According to national news broadcasts Germany has just experienced the worst storm in ten years. High winds which swept through Netherland in which large shipping containers at harbour ports were seen blowing over like a child toppling a stack of Lego bricks. In Germany warnings to avoid ‘non-essential’ travel, especially by train, were announced. Footage of collapsed signs on the Autobahn, and downed trees over rail and road filled the network news.
In all my time living in Canada I don’t remember hearing about people being killed by falling trees. Given that there are a lot of trees in Canada, the stories of ‘death-by-tree’ were more mythical warnings about ‘widow-makers’ – dead trees that still stand waiting to topple at the slightest breeze – trees that concerned those in the forestry industry rather than the average citizen. Unfortunately, death by falling tree seems much more probable in Germany.
My immediate geographical surroundings are almost pancake flat, with a barely noticeable, slope towards the Rhein. Despite being within walking distance of some of the ‘larger’ mountains of the Black Forest, the scenery, especially in the winter months, is flat and wide. Now that there isn’t a cornstalk in sight and the only thing growing in the numerous fields surrounding our house is ‘feldsalat’ also known in English as Lambs Leaf Lettuce, and the winter barely, or rye grass that leaves fields looking like freshly shorn sheep with a green stubble poking up from the ground. The dog has his winter coat on, which I suspect is more fat due to his inactivity, so I have started to walk the dog further into the fields. At times we will go via bicycle; the dog tied to the bike running along side me, while we travel down busy bike paths, or areas close to the busy streets. Once in the fields, with nobody around, the dog is off leash, and he can easily sprint past me. Stop to water a bush. Rush ahead again to jump on some poor unsuspecting field mouse. We can easily cover 5-7 kilometres on one outing. The dog would happily do this three more times a day if possible, but that has yet to happen.
Riding by bike with a dog running along the field roads that network their way over the land I notice that I can get a lot closer to the hawks that sit in the fields scanning the horizon, and edges for signs of prey. There are rarely trees on which to roost, so the birds of prey either hover in air, tirelessly flapping, or they sit on the ground. When I walk through the fields, the hawks, and other birds, usually take flight when I am a good distance away from them. Perhaps it is from generations of interactions by which the birds are wary of humans. However, while riding a bike, the birds remain on the ground for much longer periods before being spooked by my presence. This reminds me of canoeing and gliding silently up to all sorts of creatures as if you are just part of the natural scenery.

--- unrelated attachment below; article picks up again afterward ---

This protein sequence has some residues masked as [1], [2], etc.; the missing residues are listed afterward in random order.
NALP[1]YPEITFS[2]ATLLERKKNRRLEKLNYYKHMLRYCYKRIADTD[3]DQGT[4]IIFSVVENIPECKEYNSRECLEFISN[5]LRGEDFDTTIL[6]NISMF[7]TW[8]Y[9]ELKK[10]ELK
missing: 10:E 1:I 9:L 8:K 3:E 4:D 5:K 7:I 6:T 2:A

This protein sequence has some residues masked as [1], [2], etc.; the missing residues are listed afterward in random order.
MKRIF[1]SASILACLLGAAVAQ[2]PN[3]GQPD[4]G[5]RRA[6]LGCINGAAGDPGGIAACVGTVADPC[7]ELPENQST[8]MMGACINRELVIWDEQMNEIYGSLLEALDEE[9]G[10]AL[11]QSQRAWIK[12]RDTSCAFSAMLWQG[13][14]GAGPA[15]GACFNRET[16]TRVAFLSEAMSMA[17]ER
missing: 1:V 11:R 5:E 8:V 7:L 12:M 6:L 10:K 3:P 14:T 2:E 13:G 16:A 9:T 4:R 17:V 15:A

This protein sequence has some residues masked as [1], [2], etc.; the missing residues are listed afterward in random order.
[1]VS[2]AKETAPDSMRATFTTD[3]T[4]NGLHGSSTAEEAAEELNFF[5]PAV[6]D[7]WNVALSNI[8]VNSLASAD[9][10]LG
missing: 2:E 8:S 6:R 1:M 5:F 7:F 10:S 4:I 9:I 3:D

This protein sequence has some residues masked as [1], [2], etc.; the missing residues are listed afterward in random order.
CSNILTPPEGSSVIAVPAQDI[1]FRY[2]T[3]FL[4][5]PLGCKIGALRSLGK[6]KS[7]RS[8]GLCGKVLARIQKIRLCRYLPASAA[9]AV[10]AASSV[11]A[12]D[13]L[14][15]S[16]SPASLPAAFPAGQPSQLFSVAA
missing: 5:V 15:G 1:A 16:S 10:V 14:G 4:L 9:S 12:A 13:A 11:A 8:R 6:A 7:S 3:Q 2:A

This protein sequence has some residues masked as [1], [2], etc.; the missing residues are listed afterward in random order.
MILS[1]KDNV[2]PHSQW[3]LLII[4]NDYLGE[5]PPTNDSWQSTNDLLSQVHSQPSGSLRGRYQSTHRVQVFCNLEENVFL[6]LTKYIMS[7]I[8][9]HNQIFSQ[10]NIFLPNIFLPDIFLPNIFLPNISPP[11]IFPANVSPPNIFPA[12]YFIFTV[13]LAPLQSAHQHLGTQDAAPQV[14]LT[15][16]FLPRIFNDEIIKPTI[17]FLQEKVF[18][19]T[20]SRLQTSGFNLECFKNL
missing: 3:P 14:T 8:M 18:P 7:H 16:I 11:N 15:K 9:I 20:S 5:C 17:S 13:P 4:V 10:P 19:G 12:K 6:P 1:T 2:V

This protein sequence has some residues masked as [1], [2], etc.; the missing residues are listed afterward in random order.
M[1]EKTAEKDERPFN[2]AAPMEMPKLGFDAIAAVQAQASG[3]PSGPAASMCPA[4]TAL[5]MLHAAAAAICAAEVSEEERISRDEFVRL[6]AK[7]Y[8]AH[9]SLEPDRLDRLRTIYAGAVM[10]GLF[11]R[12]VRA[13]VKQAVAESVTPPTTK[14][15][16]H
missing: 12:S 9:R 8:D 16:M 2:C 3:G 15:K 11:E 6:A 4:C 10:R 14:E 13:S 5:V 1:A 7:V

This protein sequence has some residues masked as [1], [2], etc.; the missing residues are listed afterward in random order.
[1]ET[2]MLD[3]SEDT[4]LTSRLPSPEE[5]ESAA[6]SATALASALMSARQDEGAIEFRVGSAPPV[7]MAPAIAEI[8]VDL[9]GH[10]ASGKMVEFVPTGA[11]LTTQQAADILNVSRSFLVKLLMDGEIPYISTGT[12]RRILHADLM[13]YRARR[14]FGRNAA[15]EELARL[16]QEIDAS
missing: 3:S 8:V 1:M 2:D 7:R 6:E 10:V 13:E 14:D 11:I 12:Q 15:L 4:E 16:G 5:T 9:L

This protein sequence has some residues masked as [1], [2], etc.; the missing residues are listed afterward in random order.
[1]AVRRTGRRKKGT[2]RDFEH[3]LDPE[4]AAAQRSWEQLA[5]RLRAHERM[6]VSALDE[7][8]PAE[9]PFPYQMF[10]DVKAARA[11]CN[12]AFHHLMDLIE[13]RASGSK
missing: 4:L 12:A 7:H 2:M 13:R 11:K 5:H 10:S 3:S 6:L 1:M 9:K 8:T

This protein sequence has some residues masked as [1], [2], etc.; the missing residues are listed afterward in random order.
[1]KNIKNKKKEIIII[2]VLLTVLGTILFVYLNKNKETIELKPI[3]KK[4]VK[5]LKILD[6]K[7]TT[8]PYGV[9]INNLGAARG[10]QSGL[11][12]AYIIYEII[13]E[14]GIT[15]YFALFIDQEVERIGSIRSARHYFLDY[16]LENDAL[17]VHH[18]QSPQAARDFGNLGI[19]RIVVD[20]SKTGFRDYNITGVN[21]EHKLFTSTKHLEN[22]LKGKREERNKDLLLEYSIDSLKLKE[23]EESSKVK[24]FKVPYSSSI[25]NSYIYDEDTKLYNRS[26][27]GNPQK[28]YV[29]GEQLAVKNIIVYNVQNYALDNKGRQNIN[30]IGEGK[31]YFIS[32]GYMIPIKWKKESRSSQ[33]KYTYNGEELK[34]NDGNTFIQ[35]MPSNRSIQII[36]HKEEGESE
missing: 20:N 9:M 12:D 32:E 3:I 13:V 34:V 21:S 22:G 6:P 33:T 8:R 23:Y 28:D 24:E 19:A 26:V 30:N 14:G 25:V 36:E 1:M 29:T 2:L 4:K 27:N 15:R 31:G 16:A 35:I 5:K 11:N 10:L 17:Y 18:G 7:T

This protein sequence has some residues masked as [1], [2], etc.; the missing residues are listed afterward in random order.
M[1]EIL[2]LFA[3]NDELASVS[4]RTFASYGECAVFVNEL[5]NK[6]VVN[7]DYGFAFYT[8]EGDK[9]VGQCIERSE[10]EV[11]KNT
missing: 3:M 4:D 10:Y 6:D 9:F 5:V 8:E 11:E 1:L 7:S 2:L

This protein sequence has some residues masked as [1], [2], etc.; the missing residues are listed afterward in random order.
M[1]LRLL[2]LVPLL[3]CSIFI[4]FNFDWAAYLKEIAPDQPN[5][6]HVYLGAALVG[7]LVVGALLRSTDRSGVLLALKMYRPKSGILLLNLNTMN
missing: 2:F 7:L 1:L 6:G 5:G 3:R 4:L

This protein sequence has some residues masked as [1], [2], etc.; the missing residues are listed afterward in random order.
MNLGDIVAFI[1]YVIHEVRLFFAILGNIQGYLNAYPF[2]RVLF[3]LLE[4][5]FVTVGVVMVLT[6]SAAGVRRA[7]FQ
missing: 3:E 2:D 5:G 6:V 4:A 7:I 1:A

The weather extremes must do something to the bird populations, as wind storms surely push migrating birds off-course. There is also the temperature differences that must make it difficult for birds. The severity of temperature fluctuations gives people migraines, and it is not unusual for one day to be 16 C and the next -3 C. My wardrobe is not large enough to contain four seasons worth of clothes at one time, and it feels as if I am going to open up my box of summer shirts that is stored away under the bed, only to find myself running for a parka the next day with a cold wind that feels like it has come directly from Siberia. On one of my recent outings with the dog and the bike – Murphy’s Law – I find myself the furthest from home when all of a sudden the weak low angled rays of and early winter sun have been replaced with horizontal slashing rain and snow. As I pedal my way home faster and faster, I must soon stop as my rear wheel spins in the slimy mud.
The mud is different here. I grew up with a ground that seemed almost sponge-like, where 58 days of continuous rain did little to make the ground muddy. Huge cedar trees would suck up the moisture, and most of the water would flow into cascading streams and rivers. Even in Victoria, mud was rarely as thick as it is here. Certainly pools of water could form, especially in the rocking outcroppings where grass and sea salted stunted trees grew. In German fields, the ground is a thick clay like mud, which has the unique ability to be both slimy and sticky at the same time. It is the mud I imagined when watching old movie footage of Canadian soldiers in war.
A large crater has formed at the front entrance of our house in the last week. Eight hours of near continuous drilling that vibrates the floors and has shook pictures from the walls is part of the landlords scramble to prevent flooding and mould from spreading in the basement suit. The workers heads protrude from the ground, and shovel blades heave mud and debris from the hole that will soon have new perimeter drainage pipes. The workers joke that the dirt contains rubble from World War II, and that they hope they don’t find any unexploded bombs. I hope so too!
During yesterdays storm, while the weather conditions here were nothing compared to elsewhere in Germany or Europe, it did feel for a moment like some battle raged around us. The window blinds screamed a high-pitched whistle, the mounds of dirt, brick and debris was piled in a few locations around the house like we were living in a bunker, a tarp rested over the hole in the ground at the foot of the stairs like it was a grave prepared to accept a body, and the ducks waddled their way around the garden like some sentry patrol – only that they seemed very happy with the wet weather and all the drowning worms that wriggled to the surface of the grass.